Mental health wellness advocates recognize September as Suicide Prevention Awareness month, a time to mourn those lost to suicide and share stories of hope. This recognition comes at a troubling time, as suicide remains the 10th leading cause of death in the U.S., involving tremendous pain and loss for thousands of families and communities each year. Compounding this suffering, recent studies indicate that the U.S. suicide rate is at a 30-year high.
In response to the tragic increase in suicide, many are finding new ways to provide hope and save lives. From innovative partnerships between suicide prevention groups and gun owner groups to increased visibility of mental health resources in pop culture through music and TV shows, many Americans are working diligently to stop this epidemic.
Congress must also lead on suicide prevention. We actively supported mental health reforms in the 21st Century Cures Act, a bipartisan bill which Congress passed into law last year, and have worked to educate members on suicide prevention. But more can be done. That is why we are pleased to launch the Suicide Prevention Task Force to better focus awareness and prevention nationally.
While legitimate policy disagreements exist on how to best allocate the finite amount of federal mental health resources and funds, initiatives to aid veterans and children consistently draw broad bipartisan support.
The famous abolitionist Frederick Douglass once said, “It is easier to build strong children than repair broken men.” If we promote proven programs that identify troubled children and connect them with needed care early on, before their condition compounds, they can live full and healthy lives. Conversely, if children are not connected to services, especially if they are exposed to a number of adverse childhood experiences, such as physical or emotional abuse, they are more likely to struggle with alcoholism, depression and suicide attempts as adults.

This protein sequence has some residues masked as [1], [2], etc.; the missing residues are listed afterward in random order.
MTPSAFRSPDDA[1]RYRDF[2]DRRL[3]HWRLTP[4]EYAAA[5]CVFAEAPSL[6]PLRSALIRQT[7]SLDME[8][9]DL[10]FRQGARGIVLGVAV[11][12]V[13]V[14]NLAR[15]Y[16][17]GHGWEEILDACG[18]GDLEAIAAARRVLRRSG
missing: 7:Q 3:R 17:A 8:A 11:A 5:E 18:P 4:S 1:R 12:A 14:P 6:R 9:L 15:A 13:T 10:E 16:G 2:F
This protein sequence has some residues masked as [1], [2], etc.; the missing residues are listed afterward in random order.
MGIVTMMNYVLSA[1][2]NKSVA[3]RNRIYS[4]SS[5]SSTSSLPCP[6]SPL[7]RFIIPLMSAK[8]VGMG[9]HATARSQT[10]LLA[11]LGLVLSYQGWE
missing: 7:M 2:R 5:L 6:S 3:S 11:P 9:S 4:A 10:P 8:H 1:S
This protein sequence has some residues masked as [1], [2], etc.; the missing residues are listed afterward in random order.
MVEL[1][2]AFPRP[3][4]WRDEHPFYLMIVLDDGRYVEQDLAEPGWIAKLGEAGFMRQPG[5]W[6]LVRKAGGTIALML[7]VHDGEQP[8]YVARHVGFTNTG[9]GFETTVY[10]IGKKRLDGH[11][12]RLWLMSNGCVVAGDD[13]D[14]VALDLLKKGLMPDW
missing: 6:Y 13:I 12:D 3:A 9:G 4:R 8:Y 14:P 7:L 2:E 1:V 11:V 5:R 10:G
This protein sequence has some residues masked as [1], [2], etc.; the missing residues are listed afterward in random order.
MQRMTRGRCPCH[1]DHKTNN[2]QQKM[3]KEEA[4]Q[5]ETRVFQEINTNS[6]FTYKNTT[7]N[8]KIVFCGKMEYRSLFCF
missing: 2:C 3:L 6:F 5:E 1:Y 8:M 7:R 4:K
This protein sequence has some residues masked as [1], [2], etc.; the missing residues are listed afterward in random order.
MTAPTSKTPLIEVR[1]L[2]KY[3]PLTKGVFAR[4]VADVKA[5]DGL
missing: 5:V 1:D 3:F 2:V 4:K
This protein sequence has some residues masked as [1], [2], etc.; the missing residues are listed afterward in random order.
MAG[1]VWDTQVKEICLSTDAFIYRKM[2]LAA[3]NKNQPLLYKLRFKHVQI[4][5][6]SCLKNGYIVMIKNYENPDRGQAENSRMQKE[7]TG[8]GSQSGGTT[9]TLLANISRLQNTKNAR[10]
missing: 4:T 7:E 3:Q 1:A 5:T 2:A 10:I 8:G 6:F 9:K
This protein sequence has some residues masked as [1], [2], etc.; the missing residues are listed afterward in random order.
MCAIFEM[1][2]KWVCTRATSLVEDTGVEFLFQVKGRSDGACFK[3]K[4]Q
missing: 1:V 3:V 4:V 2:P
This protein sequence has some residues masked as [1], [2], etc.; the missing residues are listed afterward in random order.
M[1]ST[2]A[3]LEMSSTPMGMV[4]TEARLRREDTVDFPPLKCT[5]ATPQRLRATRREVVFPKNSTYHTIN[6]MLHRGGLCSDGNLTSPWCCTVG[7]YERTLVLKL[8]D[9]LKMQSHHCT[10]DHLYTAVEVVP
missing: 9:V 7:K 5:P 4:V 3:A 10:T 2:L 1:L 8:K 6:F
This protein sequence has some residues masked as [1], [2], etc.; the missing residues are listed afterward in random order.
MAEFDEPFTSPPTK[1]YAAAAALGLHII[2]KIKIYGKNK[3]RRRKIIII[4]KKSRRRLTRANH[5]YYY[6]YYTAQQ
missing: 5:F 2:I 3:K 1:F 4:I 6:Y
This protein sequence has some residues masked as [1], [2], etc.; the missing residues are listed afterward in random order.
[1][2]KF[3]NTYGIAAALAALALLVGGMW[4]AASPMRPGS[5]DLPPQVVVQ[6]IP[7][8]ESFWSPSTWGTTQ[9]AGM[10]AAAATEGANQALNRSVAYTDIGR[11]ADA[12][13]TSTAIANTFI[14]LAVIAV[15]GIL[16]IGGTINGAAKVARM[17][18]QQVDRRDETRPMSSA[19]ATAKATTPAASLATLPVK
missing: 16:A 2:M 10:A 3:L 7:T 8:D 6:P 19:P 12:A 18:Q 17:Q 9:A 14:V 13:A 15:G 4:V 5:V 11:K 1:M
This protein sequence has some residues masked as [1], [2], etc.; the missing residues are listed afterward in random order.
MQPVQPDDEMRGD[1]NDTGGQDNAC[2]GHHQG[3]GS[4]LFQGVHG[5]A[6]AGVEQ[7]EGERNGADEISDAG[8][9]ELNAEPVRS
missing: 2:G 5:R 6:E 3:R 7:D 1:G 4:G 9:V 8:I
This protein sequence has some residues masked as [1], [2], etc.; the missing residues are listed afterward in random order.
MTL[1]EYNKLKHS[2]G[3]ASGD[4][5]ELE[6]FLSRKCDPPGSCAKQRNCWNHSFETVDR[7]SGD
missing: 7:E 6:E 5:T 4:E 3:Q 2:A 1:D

Veterans are another group disproportionately affected by suicide. Many know the oft-cited statistic that 20 veterans a day die by suicide, but few know that the majority of these deaths are veterans 50 years of age or older. More importantly, veterans face greater risk amid the opioid crisis and suffer a fatal overdose rate twice the national average.
More broadly, the rate of addiction and the death toll from the opioid crisis are rising at an alarming pace, and presenting a growing challenge. It is impossible to fight this crisis if we do not accurately recognize its causes.
The time to act is now, and that is why we are creating the Suicide Prevention Task Force: to raise awareness of a significant problem that is causing suffering and claiming American lives every day. Together we can stop suicide and be there for those in need.
If you or someone you know needs help, call the National Suicide Prevention Lifeline: 1-800-273-TALK (8255).